FARMINGTON — Criminal justice officials from area American Indian tribes met with Sen. Jeff Bingaman, D-N.M., on Thursday at San Juan College to discuss and critique a new law intended to give tribal agencies more authority to fight crime.

While prosecutors, public defenders and law enforcement officials from the Navajo Nation, Jicarilla Apache and Zuni tribes applauded the efforts of The Tribal Law and Order Act, they also expressed concern that it will lack the teeth necessary to achieve justice in tribal lands.

"We see it as an unfunded mandate," said Rosa Maria Cortez, senior attorney with the Navajo Nation Public Defender's Office.

The act — signed into law by President Barack Obama on July 29 and developed in response to concerns that violent crimes on tribal lands remain nearly twice as high as the national average — gives greater local control to tribal authorities, improves communication among tribal and federal agencies and requires greater training among officers when dealing with issues of domestic violence.

Specifically, the act gives tribal police access to the federal database of criminal histories, improves training for tribal police officers, expands the sentencing authority of tribal courts from one to three years and requires federal officers to turn over evidence to tribal authorities if they decide not to prosecute a crime.


"The declination rates of sexual assault continues to be over 50 percent," Navajo Nation Chief Prosecutor Bernadine Martin said of the U.S. Attorney's Office's decision not to prosecute cases. "Many of these can be prosecuted in tribal court."

Martin questioned how certain aspects of the law would be implemented, including communication among tribal and federal governments.

"The FBI comes to our reservations and just takes people," decides not to prosecute and returns suspects without alerting tribal authorities, Martin said.

"What they do affects our population," she said.

While the increase in sentencing authority is a big step toward alleviating the large number of unprosecuted crimes by the U.S. Attorney's Office, such an increase also will mandate additional resources.

"If our tribe decides to implement the sentencing guidelines, we are going to need four times the resources we have now," said Kathleen Bowman, a Navajo Nation public defender.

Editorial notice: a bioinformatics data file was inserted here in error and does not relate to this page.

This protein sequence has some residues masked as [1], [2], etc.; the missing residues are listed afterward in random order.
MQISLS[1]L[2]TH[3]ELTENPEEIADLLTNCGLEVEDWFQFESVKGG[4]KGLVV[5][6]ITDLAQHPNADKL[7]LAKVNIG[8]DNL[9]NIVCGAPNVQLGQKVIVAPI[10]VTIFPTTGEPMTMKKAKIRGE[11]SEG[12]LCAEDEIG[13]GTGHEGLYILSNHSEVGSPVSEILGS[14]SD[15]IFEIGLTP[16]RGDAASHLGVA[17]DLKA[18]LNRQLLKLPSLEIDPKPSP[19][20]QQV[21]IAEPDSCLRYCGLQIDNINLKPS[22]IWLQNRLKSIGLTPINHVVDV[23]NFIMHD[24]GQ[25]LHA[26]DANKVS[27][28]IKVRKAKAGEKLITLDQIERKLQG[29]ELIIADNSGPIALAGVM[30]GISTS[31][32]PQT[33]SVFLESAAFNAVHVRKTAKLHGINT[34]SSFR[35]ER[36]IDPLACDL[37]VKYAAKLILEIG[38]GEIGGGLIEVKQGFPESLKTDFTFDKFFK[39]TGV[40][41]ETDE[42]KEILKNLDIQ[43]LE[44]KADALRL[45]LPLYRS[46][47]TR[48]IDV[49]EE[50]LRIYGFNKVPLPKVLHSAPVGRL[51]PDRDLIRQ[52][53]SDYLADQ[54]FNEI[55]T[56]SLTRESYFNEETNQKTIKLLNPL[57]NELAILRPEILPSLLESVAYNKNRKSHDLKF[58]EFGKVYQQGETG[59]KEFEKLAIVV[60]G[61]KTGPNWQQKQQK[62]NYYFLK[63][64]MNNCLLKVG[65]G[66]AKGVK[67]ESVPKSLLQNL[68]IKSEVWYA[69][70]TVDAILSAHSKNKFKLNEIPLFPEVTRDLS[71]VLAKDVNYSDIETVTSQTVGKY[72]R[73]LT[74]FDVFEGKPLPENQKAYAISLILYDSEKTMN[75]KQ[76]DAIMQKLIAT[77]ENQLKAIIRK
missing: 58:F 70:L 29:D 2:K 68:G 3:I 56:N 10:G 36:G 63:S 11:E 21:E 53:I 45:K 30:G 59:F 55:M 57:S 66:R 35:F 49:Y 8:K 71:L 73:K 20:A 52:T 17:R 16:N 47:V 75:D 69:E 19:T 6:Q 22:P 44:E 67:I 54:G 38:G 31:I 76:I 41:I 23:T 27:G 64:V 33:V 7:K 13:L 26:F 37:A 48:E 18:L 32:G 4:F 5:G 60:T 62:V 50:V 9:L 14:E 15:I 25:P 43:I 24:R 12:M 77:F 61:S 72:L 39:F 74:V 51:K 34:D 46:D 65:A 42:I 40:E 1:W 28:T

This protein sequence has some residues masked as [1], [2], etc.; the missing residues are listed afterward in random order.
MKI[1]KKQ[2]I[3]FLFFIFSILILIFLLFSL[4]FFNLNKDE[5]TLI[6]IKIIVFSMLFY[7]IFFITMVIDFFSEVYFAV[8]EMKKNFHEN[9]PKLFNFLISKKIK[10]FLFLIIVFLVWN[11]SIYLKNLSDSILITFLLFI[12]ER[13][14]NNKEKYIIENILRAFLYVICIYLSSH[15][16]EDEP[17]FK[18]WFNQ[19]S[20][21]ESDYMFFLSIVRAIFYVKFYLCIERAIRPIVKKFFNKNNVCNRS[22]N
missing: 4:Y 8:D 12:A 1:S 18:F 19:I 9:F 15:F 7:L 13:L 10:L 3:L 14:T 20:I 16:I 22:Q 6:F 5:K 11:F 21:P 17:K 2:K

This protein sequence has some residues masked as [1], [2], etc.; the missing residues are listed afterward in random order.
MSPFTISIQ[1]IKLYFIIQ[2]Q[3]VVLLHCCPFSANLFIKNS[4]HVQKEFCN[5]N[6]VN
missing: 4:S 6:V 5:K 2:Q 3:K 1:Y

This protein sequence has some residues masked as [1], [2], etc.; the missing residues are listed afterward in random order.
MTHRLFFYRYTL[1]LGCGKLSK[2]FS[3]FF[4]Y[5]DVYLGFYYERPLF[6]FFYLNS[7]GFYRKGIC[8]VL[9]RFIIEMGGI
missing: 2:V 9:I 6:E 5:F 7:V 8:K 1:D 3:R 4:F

Additional resources would include more attorneys both in the public defender's office and the prosecutor's office, more victim advocates, more judges and more jail space, Bowman said.

Chief Justice Herb Yazzie applauded the law's efforts but pleaded with Bingaman that the funding should focus significantly on treatment and rehabilitation efforts as opposed to only incarceration. Part of the law allows for the reauthorization of existing programs such as the Indian Alcohol and Substance Abuse Act.

"There are no treatment centers," Yazzie said, and people, including children, are sent off the reservation for treatment. Lack of treatment for offenders and families compounds issues of violent crime, he said.

Members of the panel also raised concerns over vast drug issues that increasingly plague remote tribal lands.

"To address those issues — domestic violence, violence against women and violence against children — we must address the drug and alcohol issues," Jicarilla Apache Police Chief Leeson Valenzuela said.

Valenzuela and Zuni Police Chief Timothy Trimble also emphasized the need for improved training for tribal police officers, training that would increase the ability to prosecute criminals through better investigations and evidence collection.

Officials reported more than 900 incidents of violent crimes in 2009 and nearly half of that number were reported through June 2010, according to the Navajo Nation Police Department annual report.

"We're lawless lands," Martin said.

The new laws give tribal agencies the opportunity to see justice if it is implemented appropriately and fully supported, she said.

Elizabeth Piazza: